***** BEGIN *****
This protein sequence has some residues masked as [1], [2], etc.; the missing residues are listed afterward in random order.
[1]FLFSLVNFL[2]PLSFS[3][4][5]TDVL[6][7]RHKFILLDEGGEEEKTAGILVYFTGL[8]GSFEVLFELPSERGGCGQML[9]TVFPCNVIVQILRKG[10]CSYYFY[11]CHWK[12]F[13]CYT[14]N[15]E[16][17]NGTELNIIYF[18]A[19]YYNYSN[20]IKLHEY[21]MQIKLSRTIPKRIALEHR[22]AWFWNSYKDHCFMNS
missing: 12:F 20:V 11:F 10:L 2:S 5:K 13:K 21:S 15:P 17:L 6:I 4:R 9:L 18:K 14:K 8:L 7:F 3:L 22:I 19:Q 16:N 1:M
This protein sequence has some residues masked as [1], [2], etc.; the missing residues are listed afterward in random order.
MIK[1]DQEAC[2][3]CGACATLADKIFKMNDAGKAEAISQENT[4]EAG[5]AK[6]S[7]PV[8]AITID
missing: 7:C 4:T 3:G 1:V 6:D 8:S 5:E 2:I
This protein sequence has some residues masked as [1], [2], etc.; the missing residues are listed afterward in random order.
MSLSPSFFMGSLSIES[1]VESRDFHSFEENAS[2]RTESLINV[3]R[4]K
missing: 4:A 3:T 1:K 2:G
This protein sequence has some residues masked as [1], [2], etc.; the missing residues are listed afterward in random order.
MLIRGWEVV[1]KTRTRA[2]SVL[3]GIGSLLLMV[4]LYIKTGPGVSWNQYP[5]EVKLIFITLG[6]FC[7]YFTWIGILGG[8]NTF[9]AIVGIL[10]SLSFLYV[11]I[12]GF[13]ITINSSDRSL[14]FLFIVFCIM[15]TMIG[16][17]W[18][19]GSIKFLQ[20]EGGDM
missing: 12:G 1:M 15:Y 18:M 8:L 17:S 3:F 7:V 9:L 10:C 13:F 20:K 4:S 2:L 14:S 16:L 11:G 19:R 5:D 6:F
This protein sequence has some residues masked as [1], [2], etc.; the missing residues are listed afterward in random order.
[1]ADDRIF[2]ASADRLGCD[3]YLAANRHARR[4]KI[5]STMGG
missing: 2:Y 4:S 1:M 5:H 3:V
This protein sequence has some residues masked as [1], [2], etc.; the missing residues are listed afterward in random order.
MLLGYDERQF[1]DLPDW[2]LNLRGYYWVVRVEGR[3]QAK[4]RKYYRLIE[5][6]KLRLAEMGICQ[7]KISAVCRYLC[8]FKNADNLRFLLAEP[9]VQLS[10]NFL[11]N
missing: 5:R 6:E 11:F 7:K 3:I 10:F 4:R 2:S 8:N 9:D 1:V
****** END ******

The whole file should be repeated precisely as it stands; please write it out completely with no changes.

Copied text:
This protein sequence has some residues masked as [1], [2], etc.; the missing residues are listed afterward in random order.
[1]FLFSLVNFL[2]PLSFS[3][4][5]TDVL[6][7]RHKFILLDEGGEEEKTAGILVYFTGL[8]GSFEVLFELPSERGGCGQML[9]TVFPCNVIVQILRKG[10]CSYYFY[11]CHWK[12]F[13]CYT[14]N[15]E[16][17]NGTELNIIYF[18]A[19]YYNYSN[20]IKLHEY[21]MQIKLSRTIPKRIALEHR[22]AWFWNSYKDHCFMNS
missing: 12:F 20:V 11:F 10:L 2:S 5:K 13:K 21:S 15:P 17:L 6:I 4:R 9:L 18:K 14:K 8:L 7:F 3:L 22:I 19:Q 16:N 1:M
This protein sequence has some residues masked as [1], [2], etc.; the missing residues are listed afterward in random order.
MIK[1]DQEAC[2][3]CGACATLADKIFKMNDAGKAEAISQENT[4]EAG[5]AK[6]S[7]PV[8]AITID
missing: 7:C 4:T 3:G 1:V 6:D 8:S 5:E 2:I
This protein sequence has some residues masked as [1], [2], etc.; the missing residues are listed afterward in random order.
MSLSPSFFMGSLSIES[1]VESRDFHSFEENAS[2]RTESLINV[3]R[4]K
missing: 4:A 3:T 1:K 2:G
This protein sequence has some residues masked as [1], [2], etc.; the missing residues are listed afterward in random order.
MLIRGWEVV[1]KTRTRA[2]SVL[3]GIGSLLLMV[4]LYIKTGPGVSWNQYP[5]EVKLIFITLG[6]FC[7]YFTWIGILGG[8]NTF[9]AIVGIL[10]SLSFLYV[11]I[12]GF[13]ITINSSDRSL[14]FLFIVFCIM[15]TMIG[16][17]W[18][19]GSIKFLQ[20]EGGDM
missing: 12:G 1:M 15:Y 18:M 8:L 17:S 3:F 7:V 9:L 10:C 13:F 20:K 4:S 2:L 14:S 16:L 11:G 19:R 5:D 6:F
This protein sequence has some residues masked as [1], [2], etc.; the missing residues are listed afterward in random order.
[1]ADDRIF[2]ASADRLGCD[3]YLAANRHARR[4]KI[5]STMGG
missing: 2:Y 4:S 1:M 5:H 3:V
This protein sequence has some residues masked as [1], [2], etc.; the missing residues are listed afterward in random order.
MLLGYDERQF[1]DLPDW[2]LNLRGYYWVVRVEGR[3]QAK[4]RKYYRLIE[5][6]KLRLAEMGICQ[7]KISAVCRYLC[8]FKNADNLRFLLAEP[9]VQLS[10]NFL[11]N
missing: 5:R 6:E 11:F 7:K 3:I 10:F 4:R 2:S 8:N 9:D 1:V